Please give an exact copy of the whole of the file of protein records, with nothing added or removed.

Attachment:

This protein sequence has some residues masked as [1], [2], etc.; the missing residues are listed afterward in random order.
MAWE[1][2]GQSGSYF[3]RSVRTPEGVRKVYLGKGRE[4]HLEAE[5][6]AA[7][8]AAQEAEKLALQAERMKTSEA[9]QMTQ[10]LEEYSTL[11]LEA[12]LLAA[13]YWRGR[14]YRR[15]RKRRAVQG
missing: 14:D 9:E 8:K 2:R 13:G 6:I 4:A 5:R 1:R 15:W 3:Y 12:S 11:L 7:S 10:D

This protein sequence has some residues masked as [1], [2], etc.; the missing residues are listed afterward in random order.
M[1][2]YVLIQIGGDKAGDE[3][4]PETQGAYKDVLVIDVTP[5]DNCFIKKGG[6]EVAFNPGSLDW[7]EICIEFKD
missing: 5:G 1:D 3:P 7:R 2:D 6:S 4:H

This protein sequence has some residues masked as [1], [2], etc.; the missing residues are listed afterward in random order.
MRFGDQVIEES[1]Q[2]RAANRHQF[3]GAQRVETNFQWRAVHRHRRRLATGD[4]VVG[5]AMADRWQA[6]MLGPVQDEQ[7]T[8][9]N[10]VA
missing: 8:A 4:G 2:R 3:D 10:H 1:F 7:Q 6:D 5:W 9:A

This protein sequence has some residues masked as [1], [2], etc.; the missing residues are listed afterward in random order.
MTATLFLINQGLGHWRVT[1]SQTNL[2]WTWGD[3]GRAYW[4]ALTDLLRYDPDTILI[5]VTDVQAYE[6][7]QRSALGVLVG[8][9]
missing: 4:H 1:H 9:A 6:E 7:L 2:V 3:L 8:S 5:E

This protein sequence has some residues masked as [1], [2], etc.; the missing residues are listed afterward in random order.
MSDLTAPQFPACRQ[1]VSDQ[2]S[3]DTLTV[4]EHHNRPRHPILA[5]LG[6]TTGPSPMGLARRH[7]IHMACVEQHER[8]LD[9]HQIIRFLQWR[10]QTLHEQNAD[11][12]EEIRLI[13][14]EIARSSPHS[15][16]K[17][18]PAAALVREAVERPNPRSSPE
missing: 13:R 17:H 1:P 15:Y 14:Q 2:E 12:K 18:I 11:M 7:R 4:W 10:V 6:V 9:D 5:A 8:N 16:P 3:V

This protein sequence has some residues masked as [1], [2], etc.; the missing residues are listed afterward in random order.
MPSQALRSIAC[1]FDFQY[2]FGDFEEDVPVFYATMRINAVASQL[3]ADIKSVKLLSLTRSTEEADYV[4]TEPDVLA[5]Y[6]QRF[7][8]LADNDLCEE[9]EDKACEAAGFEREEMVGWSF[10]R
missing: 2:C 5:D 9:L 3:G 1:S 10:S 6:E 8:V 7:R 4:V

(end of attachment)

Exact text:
This protein sequence has some residues masked as [1], [2], etc.; the missing residues are listed afterward in random order.
MAWE[1][2]GQSGSYF[3]RSVRTPEGVRKVYLGKGRE[4]HLEAE[5][6]AA[7][8]AAQEAEKLALQAERMKTSEA[9]QMTQ[10]LEEYSTL[11]LEA[12]LLAA[13]YWRGR[14]YRR[15]RKRRAVQG
missing: 14:D 9:E 8:K 2:R 13:G 6:I 4:A 5:R 1:R 15:W 3:Y 12:S 11:L 7:S 10:D

This protein sequence has some residues masked as [1], [2], etc.; the missing residues are listed afterward in random order.
M[1][2]YVLIQIGGDKAGDE[3][4]PETQGAYKDVLVIDVTP[5]DNCFIKKGG[6]EVAFNPGSLDW[7]EICIEFKD
missing: 5:G 1:D 3:P 7:R 2:D 6:S 4:H

This protein sequence has some residues masked as [1], [2], etc.; the missing residues are listed afterward in random order.
MRFGDQVIEES[1]Q[2]RAANRHQF[3]GAQRVETNFQWRAVHRHRRRLATGD[4]VVG[5]AMADRWQA[6]MLGPVQDEQ[7]T[8][9]N[10]VA
missing: 8:A 4:G 2:R 3:D 10:H 1:F 7:Q 6:D 5:W 9:A

This protein sequence has some residues masked as [1], [2], etc.; the missing residues are listed afterward in random order.
MTATLFLINQGLGHWRVT[1]SQTNL[2]WTWGD[3]GRAYW[4]ALTDLLRYDPDTILI[5]VTDVQAYE[6][7]QRSALGVLVG[8][9]
missing: 4:H 1:H 9:A 6:E 7:L 2:V 3:L 8:S 5:E

This protein sequence has some residues masked as [1], [2], etc.; the missing residues are listed afterward in random order.
MSDLTAPQFPACRQ[1]VSDQ[2]S[3]DTLTV[4]EHHNRPRHPILA[5]LG[6]TTGPSPMGLARRH[7]IHMACVEQHER[8]LD[9]HQIIRFLQWR[10]QTLHEQNAD[11][12]EEIRLI[13][14]EIARSSPHS[15][16]K[17][18]PAAALVREAVERPNPRSSPE
missing: 13:R 17:H 1:P 15:Y 14:Q 2:E 12:K 18:I 11:M 7:R 4:W 10:V 6:V 9:D 5:A 8:N 16:P 3:V

This protein sequence has some residues masked as [1], [2], etc.; the missing residues are listed afterward in random order.
MPSQALRSIAC[1]FDFQY[2]FGDFEEDVPVFYATMRINAVASQL[3]ADIKSVKLLSLTRSTEEADYV[4]TEPDVLA[5]Y[6]QRF[7][8]LADNDLCEE[9]EDKACEAAGFEREEMVGWSF[10]R
missing: 2:C 5:D 9:L 3:G 1:S 10:S 6:E 8:V 7:R 4:V